20. 20. IMPACT ON FAMILY CAREGIVER’S HEALTH 3Nearly three quarters (72%) of family caregivers report notgoing to the doctor as often as they should and 55% say theyskip doctor appointments for themselves. 63% ofcaregivers report having poor eating habits than non-caregivers and 58% indicate worse exercise habits thanbefore caregiving responsibilities. Evercare Study of Caregivers in Decline: A Close-Up Look at Health Risks of Caring for a Loved One. National Alliance for Caregiving and Evercare. 2006.
  21. 21. IMPACT ON FAMILY CAREGIVER’S HEALTH 420% of employed female caregivers over 50 years oldreport symptoms of depression compared to 8% of their non-caregiving peers. MetLife Study of Working Caregivers and Employer Health Costs; National Alliance for Caregiving and MetLife Mature Market Institute. February 2010
  22. 22. IMPACT ON FAMILY CAREGIVER’S HEALTH 540% to 70% of family caregivers have clinically significantsymptoms of depression with approximately a quarter tohalf of these caregivers meet the diagnostic criteria for majordepression. Zarit, S. (2006). Assessment of Family Caregivers: A Research Perspective
  23. 23. IMPACT ON FAMILY CAREGIVER’S HEALTH 6More than 1 in 10 (11%) of family caregivers report thatcaregiving has caused their physical health to deteriorate. How Do Family Caregivers Fare? A Closer Look at their Experiences. Center on Aging Society. 2005.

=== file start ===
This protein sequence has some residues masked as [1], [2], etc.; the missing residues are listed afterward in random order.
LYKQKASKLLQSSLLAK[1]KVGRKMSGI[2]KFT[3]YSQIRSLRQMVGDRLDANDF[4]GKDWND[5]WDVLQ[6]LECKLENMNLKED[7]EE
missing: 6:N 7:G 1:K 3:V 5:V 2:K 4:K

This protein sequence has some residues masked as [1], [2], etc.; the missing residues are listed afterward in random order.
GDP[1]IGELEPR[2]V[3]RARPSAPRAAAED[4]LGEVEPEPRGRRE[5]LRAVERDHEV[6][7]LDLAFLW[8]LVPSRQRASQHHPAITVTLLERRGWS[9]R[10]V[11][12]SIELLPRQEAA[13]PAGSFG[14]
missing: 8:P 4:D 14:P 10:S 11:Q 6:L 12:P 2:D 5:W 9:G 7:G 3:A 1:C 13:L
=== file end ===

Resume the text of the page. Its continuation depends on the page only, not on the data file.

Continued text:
24. 24. IMPACT ON FAMILY CAREGIVER’S HEALTH 7A wifes hospitalization increased her husbands chances ofdying within a month by 35%. A husbands hospitalizationboosted his wifes mortality risk by 44%. Nicholas D. Christakis, Professor, Health-care Policy, Harvard Medical School, Boston and Suzanne Salamon, M.D., Associate Chief, Geriatric Psychiatry, Beth Israel Deaconess Hospital, Boston, New England Journal of Medicine, Feb. 16, 2006
  25. 25. IMPACT ON FAMILY CAREGIVER’S HEALTH 8Family caregivers experiencing extreme stress have beenshown to age prematurely. This level of stress can take asmuch as 10 years off a family caregivers life. Elissa S. Epel, Dept of Psychiatry, Univ of Calif, SF, et al, From the Proceedings of the National Academy of Sciences, Dec 7, 2004, Vol 101, No. 49.
  26. 26. CAREGIVING AND WORK1Six in 10 family caregivers are employed. MetLife Study ofWorking Caregivers and Employer Health Costs; National Alliance for Caregiving and MetLife Mature Market Institute. February 2010
  27. 27. CAREGIVING AND WORK273% of family caregivers who care for someone over the ageof 18 either work or have worked while providing care; 66%have had to make some adjustments to their work life, fromreporting late to work to giving up work entirely; and 1 in 5family caregivers have had to take a leave of absence. Caregiving in the United States; National Alliance for Caregiving in collaboration with AARP. November 2009
  28. 28. CAREGIVING AND WORK364% of working parents caring for a special needs childbelieve that caregiving responsibility has negatively impactedtheir work performance. Care.com and National Family Caregivers Association: State of Care Index. 2009